The Devil quotes Psalm 91 verbatim: “For it is written, ‘He will command his angels concerning you, to protect you,’ and, ‘On their hands they will bear you up, so that you will not dash your foot against a stone.’” Proof, the Devil says, that since Jesus is the Son of God he will have an entourage of angels. The Devil is “proof-texting.” Proof-texting happens when we pull words or phrases out of context and use them as citations to support our point of view. Proof-texting comes in many shapes. Some instances of proof-texting are downright amusing. You know in Luke 22 Jesus says, “the one who has no sword must sell his cloak and buy one.” I’ve heard this used to say Jesus endorses the personal stockpiling of automatic firearms. Completely ignores the context, Luke’s use of sword imagery, and Jesus’ rejection of violence 13 verses later.
Other examples are more insidious. How often do we hear the quote from First John, “God is love”? Absolutely true, but it occurs in the midst of warnings about the anti-Christ, the demand to worship Jesus as God, and a call to love neighbor. Or how about whenever the church faces a cultural shift and someone says, “Do not be conformed to this world, but be transformed by the renewing of your minds”? They are beautiful words from Paul, but they are delivered to a Roman church deeply divided by worldly classifications—Jew versus Greek—and they have nothing to do with rejecting the world and everything to do with Paul’s dream that we will be united in Christ.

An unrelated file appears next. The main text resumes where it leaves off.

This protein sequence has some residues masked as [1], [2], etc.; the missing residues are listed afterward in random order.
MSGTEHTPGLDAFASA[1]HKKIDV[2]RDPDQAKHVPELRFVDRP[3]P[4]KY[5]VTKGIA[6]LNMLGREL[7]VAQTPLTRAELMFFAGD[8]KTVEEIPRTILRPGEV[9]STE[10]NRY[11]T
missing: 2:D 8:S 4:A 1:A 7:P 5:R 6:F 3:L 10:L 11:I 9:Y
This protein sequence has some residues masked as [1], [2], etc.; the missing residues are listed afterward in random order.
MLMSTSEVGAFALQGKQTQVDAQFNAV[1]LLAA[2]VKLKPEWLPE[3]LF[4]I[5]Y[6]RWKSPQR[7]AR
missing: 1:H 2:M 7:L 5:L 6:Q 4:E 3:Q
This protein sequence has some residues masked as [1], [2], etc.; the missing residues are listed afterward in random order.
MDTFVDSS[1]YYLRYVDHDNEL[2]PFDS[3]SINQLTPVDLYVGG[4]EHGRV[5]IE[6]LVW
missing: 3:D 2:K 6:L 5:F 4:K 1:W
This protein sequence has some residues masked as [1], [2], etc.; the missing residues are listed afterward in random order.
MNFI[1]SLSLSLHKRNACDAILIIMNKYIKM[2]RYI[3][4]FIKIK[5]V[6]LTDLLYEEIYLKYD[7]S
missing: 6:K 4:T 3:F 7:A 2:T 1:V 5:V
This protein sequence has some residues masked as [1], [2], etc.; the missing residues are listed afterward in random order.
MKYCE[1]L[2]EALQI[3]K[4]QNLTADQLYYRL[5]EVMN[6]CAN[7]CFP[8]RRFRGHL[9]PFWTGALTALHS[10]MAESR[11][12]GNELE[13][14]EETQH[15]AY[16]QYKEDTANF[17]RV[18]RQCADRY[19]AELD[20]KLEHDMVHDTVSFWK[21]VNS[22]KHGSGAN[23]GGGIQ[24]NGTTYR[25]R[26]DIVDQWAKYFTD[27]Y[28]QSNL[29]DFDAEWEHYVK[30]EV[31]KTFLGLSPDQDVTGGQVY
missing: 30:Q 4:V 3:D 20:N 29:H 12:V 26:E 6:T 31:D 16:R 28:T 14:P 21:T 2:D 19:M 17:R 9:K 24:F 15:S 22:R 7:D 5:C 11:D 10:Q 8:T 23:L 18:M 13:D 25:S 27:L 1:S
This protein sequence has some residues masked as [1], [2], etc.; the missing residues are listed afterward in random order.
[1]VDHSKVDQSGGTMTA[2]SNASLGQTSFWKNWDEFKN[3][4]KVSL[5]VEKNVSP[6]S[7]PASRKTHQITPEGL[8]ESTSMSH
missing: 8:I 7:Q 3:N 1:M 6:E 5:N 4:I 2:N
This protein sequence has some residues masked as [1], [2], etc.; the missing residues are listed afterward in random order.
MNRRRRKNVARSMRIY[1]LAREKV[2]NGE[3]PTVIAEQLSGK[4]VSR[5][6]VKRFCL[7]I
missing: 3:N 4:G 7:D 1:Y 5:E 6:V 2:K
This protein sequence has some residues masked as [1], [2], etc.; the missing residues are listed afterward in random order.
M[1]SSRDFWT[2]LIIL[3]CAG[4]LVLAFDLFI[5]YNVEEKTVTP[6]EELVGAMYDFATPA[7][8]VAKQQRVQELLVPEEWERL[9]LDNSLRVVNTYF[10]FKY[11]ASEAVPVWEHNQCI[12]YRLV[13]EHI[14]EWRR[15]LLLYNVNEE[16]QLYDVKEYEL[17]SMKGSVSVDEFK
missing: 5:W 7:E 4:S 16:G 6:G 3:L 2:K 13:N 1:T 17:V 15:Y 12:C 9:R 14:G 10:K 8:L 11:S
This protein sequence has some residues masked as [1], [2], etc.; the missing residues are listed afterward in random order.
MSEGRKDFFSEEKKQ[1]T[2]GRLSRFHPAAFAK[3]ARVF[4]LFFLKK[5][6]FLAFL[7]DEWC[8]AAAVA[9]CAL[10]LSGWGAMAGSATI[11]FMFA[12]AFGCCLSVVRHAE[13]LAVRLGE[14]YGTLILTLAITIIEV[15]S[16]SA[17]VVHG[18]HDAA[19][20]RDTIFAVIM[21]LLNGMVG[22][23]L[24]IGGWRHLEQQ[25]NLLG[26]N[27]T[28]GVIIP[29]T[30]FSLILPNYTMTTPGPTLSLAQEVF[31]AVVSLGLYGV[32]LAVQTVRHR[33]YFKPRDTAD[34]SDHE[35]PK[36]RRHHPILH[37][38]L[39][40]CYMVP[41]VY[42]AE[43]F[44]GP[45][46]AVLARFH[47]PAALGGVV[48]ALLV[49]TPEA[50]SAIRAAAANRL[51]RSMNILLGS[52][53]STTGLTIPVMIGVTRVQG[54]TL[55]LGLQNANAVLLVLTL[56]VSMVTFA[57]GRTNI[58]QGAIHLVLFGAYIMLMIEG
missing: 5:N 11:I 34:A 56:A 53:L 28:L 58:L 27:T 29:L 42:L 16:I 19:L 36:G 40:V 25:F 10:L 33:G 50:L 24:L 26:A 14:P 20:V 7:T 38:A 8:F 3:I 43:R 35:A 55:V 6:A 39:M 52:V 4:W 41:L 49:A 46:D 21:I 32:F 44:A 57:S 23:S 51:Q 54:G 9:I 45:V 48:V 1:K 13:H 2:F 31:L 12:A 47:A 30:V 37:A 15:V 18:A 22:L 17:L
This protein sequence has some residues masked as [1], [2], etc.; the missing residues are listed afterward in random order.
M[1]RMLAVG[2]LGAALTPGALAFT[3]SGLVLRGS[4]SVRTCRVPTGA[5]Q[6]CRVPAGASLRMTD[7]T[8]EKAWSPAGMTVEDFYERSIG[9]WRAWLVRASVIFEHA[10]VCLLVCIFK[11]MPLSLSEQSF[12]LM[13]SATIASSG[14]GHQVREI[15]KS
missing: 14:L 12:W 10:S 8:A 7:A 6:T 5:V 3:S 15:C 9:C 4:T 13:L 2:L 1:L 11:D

How can a God who renounces violence, demands faithful worship, and makes no distinctions between his followers become transformed into a wishy-washy blob of warm fuzzies who occasionally resorts to vigilante justice and hates the things you hate? Proof-texting: the devil’s preferred interpretive method. Proof-texting takes the Bible, a Holy Thing, and uses it to block access to God. Theologian Ted Peters has argued that this is the true meaning of blasphemy: the attempt to steal power from divine symbols. Scripture should reveal God. Proof-texting robs Scripture of its power to reveal God, and uses Scripture for selfish interests. Peters contends that blasphemy, thus understood, is “at the bottom of our descent into the pit of sin and evil.” In other words, about the worst thing there is.